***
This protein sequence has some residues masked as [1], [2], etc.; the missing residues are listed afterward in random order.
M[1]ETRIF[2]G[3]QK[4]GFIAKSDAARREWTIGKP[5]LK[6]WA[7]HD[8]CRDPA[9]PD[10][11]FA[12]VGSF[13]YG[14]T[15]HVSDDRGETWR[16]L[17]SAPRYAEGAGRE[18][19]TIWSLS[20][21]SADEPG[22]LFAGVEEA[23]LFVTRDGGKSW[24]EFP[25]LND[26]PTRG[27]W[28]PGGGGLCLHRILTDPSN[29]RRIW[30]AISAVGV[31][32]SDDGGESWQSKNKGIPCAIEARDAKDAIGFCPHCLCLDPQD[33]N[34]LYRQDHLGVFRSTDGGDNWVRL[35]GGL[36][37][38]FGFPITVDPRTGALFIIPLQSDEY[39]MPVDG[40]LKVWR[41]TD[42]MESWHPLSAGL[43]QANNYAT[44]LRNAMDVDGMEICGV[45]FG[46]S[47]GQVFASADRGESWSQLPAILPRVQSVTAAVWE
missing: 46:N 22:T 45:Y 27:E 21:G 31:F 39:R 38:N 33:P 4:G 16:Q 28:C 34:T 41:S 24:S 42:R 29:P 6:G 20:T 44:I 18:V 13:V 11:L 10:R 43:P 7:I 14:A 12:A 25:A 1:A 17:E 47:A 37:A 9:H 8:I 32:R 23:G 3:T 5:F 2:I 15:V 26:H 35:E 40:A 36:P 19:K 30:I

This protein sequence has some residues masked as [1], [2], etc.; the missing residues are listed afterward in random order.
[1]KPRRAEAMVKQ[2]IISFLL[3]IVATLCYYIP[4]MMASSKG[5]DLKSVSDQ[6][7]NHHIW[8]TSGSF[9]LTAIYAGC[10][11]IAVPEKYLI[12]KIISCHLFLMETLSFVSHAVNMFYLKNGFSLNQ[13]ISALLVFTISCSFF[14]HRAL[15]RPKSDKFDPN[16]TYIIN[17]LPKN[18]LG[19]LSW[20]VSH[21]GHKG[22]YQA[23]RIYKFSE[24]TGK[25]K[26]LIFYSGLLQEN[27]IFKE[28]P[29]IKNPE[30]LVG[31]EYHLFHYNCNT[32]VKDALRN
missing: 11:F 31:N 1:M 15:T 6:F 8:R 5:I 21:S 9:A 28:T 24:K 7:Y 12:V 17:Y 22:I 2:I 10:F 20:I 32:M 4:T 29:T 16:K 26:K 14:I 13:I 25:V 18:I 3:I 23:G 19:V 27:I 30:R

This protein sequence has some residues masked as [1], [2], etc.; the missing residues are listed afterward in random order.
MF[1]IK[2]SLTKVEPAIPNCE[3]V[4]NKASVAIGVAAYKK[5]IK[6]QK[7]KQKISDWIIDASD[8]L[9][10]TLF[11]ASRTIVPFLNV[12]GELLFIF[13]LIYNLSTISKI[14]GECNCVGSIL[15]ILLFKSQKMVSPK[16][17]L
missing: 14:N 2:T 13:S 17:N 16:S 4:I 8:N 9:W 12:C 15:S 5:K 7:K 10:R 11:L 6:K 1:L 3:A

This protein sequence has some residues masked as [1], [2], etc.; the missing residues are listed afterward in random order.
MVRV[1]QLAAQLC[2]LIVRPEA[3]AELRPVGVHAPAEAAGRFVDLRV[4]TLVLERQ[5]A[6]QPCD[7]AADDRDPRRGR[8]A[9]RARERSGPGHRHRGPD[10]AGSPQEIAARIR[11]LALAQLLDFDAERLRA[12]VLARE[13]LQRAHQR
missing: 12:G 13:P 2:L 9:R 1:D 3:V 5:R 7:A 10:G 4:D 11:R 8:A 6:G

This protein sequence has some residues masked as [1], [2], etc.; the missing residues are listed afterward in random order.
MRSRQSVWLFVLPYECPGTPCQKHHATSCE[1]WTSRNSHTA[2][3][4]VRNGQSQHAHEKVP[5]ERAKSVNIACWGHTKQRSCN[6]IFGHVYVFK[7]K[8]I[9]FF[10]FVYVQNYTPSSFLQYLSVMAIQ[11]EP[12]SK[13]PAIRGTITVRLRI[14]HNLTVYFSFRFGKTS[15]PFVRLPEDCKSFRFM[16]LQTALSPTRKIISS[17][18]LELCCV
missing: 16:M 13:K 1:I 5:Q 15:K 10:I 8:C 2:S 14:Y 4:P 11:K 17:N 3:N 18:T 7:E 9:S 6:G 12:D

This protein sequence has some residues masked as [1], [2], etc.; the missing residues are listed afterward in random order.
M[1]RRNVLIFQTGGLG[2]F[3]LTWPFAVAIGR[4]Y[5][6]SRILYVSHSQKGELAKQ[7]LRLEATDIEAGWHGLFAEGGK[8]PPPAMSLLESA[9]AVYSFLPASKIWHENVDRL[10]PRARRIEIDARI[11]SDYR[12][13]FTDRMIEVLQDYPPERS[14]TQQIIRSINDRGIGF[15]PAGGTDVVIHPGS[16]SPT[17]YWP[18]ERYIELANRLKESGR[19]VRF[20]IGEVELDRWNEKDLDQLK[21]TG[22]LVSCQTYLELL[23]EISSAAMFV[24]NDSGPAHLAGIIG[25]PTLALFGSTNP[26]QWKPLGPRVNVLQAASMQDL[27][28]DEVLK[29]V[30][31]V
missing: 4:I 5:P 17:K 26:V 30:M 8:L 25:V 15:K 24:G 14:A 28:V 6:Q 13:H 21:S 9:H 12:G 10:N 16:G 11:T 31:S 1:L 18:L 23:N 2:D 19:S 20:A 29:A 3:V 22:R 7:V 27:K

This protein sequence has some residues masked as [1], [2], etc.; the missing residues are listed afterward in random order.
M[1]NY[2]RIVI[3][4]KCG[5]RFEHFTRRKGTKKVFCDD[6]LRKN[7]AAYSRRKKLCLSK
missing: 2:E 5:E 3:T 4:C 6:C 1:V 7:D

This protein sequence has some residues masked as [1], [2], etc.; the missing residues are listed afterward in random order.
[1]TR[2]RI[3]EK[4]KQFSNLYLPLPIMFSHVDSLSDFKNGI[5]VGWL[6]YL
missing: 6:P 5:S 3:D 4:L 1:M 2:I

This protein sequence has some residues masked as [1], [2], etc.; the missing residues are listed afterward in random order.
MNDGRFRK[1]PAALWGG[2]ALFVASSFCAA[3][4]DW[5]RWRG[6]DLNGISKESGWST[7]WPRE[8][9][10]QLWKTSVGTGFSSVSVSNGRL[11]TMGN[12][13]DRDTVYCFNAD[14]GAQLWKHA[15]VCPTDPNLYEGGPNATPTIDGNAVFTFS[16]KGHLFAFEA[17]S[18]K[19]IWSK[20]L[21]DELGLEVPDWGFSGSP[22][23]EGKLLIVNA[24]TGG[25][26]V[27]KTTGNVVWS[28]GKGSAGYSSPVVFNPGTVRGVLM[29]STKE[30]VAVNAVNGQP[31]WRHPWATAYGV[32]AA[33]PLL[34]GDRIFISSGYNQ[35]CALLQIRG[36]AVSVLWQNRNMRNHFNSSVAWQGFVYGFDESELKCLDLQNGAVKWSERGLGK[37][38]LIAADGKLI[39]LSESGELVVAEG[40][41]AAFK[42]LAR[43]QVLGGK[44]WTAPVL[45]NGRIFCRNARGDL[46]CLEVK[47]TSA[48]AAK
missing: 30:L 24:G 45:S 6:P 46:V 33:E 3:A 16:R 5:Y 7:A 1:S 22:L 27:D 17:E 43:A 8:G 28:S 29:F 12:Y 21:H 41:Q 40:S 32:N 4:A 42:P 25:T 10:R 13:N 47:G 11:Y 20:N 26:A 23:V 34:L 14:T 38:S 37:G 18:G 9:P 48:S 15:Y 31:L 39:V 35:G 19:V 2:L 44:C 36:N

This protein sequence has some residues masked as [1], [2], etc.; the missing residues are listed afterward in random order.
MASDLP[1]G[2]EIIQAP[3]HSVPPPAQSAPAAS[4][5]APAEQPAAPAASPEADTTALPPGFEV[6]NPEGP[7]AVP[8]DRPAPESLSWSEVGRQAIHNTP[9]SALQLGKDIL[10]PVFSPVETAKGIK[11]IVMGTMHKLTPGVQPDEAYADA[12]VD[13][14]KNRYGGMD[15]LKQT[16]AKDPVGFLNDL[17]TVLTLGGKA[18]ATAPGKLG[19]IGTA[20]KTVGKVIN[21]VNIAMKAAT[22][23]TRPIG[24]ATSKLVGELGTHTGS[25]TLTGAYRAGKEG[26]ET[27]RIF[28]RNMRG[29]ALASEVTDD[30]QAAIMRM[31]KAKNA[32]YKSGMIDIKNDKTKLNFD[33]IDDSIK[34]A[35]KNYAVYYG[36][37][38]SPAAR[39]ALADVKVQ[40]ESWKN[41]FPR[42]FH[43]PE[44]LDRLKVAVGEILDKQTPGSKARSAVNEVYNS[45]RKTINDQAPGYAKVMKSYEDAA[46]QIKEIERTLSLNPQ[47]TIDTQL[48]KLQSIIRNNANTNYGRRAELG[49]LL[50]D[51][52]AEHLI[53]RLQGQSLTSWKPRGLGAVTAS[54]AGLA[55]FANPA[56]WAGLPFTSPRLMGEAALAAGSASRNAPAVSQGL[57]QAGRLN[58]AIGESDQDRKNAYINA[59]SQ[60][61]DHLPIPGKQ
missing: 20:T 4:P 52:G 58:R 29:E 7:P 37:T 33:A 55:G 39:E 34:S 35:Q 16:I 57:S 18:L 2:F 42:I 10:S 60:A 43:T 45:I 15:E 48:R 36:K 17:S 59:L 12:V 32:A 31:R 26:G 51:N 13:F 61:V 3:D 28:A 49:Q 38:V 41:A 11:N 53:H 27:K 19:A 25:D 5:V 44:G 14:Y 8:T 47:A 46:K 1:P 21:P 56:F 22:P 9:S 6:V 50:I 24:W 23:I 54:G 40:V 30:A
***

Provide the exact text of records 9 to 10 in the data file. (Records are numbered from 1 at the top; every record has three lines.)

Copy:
This protein sequence has some residues masked as [1], [2], etc.; the missing residues are listed afterward in random order.
MNDGRFRK[1]PAALWGG[2]ALFVASSFCAA[3][4]DW[5]RWRG[6]DLNGISKESGWST[7]WPRE[8][9][10]QLWKTSVGTGFSSVSVSNGRL[11]TMGN[12][13]DRDTVYCFNAD[14]GAQLWKHA[15]VCPTDPNLYEGGPNATPTIDGNAVFTFS[16]KGHLFAFEA[17]S[18]K[19]IWSK[20]L[21]DELGLEVPDWGFSGSP[22][23]EGKLLIVNA[24]TGG[25][26]V[27]KTTGNVVWS[28]GKGSAGYSSPVVFNPGTVRGVLM[29]STKE[30]VAVNAVNGQP[31]WRHPWATAYGV[32]AA[33]PLL[34]GDRIFISSGYNQ[35]CALLQIRG[36]AVSVLWQNRNMRNHFNSSVAWQGFVYGFDESELKCLDLQNGAVKWSERGLGK[37][38]LIAADGKLI[39]LSESGELVVAEG[40][41]AAFK[42]LAR[43]QVLGGK[44]WTAPVL[45]NGRIFCRNARGDL[46]CLEVK[47]TSA[48]AAK
missing: 30:L 24:G 45:S 6:P 46:V 33:E 3:A 16:R 5:Y 7:A 1:S 22:L 27:D 17:E 43:A 8:G 28:S 29:F 12:Y 21:H 41:Q 40:S 32:N 4:A 42:P 25:T 10:R 13:N 47:G 11:Y 20:N 26:A 23:V 34:L 14:T 38:S 37:G 18:G 9:P 48:S 15:Y 31:L 39:V 35:G 19:V 2:L 44:C 36:N

This protein sequence has some residues masked as [1], [2], etc.; the missing residues are listed afterward in random order.
MASDLP[1]G[2]EIIQAP[3]HSVPPPAQSAPAAS[4][5]APAEQPAAPAASPEADTTALPPGFEV[6]NPEGP[7]AVP[8]DRPAPESLSWSEVGRQAIHNTP[9]SALQLGKDIL[10]PVFSPVETAKGIK[11]IVMGTMHKLTPGVQPDEAYADA[12]VD[13][14]KNRYGGMD[15]LKQT[16]AKDPVGFLNDL[17]TVLTLGGKA[18]ATAPGKLG[19]IGTA[20]KTVGKVIN[21]VNIAMKAAT[22][23]TRPIG[24]ATSKLVGELGTHTGS[25]TLTGAYRAGKEG[26]ET[27]RIF[28]RNMRG[29]ALASEVTDD[30]QAAIMRM[31]KAKNA[32]YKSGMIDIKNDKTKLNFD[33]IDDSIK[34]A[35]KNYAVYYG[36][37][38]SPAAR[39]ALADVKVQ[40]ESWKN[41]FPR[42]FH[43]PE[44]LDRLKVAVGEILDKQTPGSKARSAVNEVYNS[45]RKTINDQAPGYAKVMKSYEDAA[46]QIKEIERTLSLNPQ[47]TIDTQL[48]KLQSIIRNNANTNYGRRAELG[49]LL[50]D[51][52]AEHLI[53]RLQGQSLTSWKPRGLGAVTAS[54]AGLA[55]FANPA[56]WAGLPFTSPRLMGEAALAAGSASRNAPAVSQGL[57]QAGRLN[58]AIGESDQDRKNAYINA[59]SQ[60][61]DHLPIPGKQ
missing: 20:T 4:P 52:G 58:R 29:E 7:P 37:T 33:A 55:G 39:E 34:S 35:Q 16:I 57:S 18:L 2:F 42:I 10:S 60:A 43:T 45:I 15:E 48:R 36:K 17:S 59:L 12:V 32:A 31:R 26:G 51:N 13:F 61:V 3:D 28:A 49:Q 38:V 41:A 11:N 53:H 27:K 19:A 25:D 5:V 44:G 14:Y 8:T 47:A 46:K 1:P 21:P 56:F 22:P 9:S 6:V 50:I 24:W 23:I 54:G 40:V 30:A